How to Start a Senior Care Franchise With No Experience

feature image of How to Start a Senior Care Franchise With No Experience

Think you need a wall studded with degrees to start a senior care business? Think again.

Today’s post explains how to start a successful senior care franchise with no experience, certifications, or post-secondary schooling required.

There has Never Been a Better Time to Start a Senior Care Franchise

By 2030, the senior population will double. In addition to people generally living longer in 2018, the senior population spike is largely attributed to the fact that the Baby Boomer generation is aging past 65 en masse. A senior population of this size is historically unprecedented, and its expected to push our long-term care capacity to the max.

Senior care literature is calling this the “2030 problem,” but it’s no problem for anybody interested in starting a senior care franchise. In fact, the lopsided supply-and-demand dynamic couldn’t be better.

Starting a Senior Care Franchise with No Experience

How could anyone run a senior homecare company without experience? Senior care is a competitive, trust-based industry in which clients expect premium custom care and smooth customer service. Startups will struggle to compete with established companies that have hard-earned reputations, strong online assets and visibility, and comprehensive care services.

So what are your options?

The obvious, long and painful route involves pursuing a multidisciplinary education. Complete training in nursing/caregiving, sales, web marketing, and business administration. Once you’ve paid off all your tuition and finished this decade-long training gauntlet, build a business plan and start building your senior care company from the ground up.

Clearly, this path requires a lot of sacrifice, and you won’t see a penny in profit for some time.

Consider the alternative. Starting a senior care franchise with Executive Care gets you:

  • Low, transparent start-up costs. Knowing and controlling your costs is a luxury that most startup don’t have–particularly if they lack experience.
    For as little as $99,750, you can start a senior care franchise. This franchise investment includes the franchise fee, computer equipment, signage and trade dress, office furniture/fixtures, prepaid rent, security deposit, and improvements; insurance and bonds, legal and incorporation fees; travel, lodging, and meals for your initial training; grand opening advertising, and about $44,000 of reserve working capital.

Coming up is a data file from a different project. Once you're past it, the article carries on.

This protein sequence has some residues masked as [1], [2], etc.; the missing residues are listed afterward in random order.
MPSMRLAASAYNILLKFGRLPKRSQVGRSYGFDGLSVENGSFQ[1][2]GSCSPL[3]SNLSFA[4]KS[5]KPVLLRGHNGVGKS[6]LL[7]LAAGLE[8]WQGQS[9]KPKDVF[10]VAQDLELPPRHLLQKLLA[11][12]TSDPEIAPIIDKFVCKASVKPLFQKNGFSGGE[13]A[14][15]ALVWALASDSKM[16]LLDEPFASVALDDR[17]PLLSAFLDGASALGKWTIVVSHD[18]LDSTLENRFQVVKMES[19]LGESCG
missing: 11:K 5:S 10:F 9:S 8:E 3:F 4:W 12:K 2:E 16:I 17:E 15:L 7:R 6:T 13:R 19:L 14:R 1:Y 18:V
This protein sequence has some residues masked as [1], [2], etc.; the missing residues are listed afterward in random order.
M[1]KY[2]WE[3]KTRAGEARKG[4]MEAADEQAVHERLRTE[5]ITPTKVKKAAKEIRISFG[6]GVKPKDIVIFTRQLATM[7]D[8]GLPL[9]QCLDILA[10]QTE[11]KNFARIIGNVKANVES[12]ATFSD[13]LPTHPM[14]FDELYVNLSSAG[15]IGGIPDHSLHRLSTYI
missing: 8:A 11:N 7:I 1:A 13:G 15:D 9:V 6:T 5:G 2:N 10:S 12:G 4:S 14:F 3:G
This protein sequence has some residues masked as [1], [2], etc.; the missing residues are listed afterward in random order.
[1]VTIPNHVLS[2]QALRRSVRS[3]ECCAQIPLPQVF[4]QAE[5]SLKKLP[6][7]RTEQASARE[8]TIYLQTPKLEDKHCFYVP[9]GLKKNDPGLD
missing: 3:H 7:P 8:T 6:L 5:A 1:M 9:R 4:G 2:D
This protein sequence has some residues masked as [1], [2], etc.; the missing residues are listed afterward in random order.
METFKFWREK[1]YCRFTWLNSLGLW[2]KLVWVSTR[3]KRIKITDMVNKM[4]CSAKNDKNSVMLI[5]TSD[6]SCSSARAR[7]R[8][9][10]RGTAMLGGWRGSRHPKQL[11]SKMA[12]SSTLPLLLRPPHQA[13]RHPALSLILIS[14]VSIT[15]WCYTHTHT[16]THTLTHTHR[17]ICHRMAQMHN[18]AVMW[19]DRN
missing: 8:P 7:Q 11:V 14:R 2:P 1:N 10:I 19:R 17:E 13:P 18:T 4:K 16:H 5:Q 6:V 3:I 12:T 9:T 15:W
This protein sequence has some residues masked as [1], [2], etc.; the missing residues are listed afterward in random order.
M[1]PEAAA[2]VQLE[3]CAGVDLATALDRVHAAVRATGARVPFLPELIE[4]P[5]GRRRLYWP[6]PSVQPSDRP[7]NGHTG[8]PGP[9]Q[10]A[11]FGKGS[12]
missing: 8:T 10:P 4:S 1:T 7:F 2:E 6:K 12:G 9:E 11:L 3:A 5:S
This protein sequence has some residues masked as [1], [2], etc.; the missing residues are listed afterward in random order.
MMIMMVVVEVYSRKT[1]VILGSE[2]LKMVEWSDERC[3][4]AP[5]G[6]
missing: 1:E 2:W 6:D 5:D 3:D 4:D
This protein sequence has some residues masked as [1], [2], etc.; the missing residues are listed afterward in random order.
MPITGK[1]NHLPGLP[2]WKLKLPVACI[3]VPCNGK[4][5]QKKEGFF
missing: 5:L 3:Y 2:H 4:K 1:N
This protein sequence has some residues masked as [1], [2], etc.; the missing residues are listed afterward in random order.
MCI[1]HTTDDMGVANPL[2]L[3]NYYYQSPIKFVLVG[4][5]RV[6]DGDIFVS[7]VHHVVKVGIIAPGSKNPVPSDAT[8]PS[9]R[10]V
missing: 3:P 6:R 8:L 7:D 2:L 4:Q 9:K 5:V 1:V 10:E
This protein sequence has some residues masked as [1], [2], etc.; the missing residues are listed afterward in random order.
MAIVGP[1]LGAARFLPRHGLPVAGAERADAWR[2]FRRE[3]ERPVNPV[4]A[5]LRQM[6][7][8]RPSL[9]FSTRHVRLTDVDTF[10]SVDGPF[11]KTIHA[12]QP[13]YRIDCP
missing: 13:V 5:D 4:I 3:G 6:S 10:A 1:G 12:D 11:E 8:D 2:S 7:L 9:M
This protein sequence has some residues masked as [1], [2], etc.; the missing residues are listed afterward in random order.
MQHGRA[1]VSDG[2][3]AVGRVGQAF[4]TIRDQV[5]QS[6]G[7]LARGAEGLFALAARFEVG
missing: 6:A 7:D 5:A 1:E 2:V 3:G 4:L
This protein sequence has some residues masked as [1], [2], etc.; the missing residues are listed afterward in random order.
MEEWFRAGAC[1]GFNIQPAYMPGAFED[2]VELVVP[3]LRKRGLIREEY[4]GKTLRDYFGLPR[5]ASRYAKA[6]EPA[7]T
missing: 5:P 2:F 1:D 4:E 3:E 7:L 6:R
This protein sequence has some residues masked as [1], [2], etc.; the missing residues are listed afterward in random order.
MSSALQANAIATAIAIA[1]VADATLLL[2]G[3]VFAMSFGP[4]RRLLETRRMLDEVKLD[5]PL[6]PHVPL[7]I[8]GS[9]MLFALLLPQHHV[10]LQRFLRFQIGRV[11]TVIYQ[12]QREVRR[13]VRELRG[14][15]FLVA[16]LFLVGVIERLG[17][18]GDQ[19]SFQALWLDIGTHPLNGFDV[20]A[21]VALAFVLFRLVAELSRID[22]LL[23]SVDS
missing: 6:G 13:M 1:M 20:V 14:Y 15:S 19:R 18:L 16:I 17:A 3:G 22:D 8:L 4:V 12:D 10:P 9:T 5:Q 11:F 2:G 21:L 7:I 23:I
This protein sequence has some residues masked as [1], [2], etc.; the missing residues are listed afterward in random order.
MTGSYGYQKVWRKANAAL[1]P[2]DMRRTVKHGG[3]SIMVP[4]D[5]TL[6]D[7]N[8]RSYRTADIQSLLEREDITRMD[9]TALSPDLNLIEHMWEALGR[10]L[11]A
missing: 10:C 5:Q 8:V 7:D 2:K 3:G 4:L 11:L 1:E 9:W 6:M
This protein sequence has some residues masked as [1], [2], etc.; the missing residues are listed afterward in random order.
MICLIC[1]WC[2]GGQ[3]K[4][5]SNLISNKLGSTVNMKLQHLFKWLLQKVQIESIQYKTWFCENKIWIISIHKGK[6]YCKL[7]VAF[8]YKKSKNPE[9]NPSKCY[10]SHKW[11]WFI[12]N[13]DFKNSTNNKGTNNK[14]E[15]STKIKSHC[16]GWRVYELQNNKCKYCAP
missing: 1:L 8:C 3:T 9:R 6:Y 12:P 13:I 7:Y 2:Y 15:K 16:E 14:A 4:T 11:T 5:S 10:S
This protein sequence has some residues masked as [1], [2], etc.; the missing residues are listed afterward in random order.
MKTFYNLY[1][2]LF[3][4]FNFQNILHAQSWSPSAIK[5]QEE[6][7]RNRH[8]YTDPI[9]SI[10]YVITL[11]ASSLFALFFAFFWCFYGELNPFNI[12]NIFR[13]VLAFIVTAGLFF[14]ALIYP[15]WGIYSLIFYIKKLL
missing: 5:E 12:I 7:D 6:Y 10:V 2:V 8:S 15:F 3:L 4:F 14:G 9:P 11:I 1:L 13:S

• Access to a proven business model. Even with a multidisciplinary education, self-starters need to build a profitable business model. Theory and practice often differ, which means even a business school graduate might need time to iron out the details on a profitable plan. Unfortunately, trial and error can be costly, and startups rarely have much “mistake money” on hand.
    But Executive Care franchisees get access to a proven business model that has helped numerous business owners build successful companies with no prior experience in this industry.
  • Comprehensive training in senior care best practices. Many of our most successful franchisees entered into our training system with no prior experience. Training and support includes initial franchise training, ongoing on-site support, team development and continuing education, and back-office training programs. We will teach you everything you need to know and streamline the onboarding process so you can start making money sooner without compromising on quality.
  • A trusted brand reputation. Startups often struggle in obscurity for years. Even high-quality companies need time to build a reputation. But when you start a senior care company with the Executive Advantage, you hit the ground running with a sterling reputation in the long-term care industry.

Learn More about Starting a Senior Care Franchise with Executive Care

Read more about the Executive Advantage https://www.executivehomecarefranchise.com

References

Knickman, J. R., & Snell, E. K. (2002). The 2030 problem: caring for aging baby boomers. Health services research, 37(4), 849-884.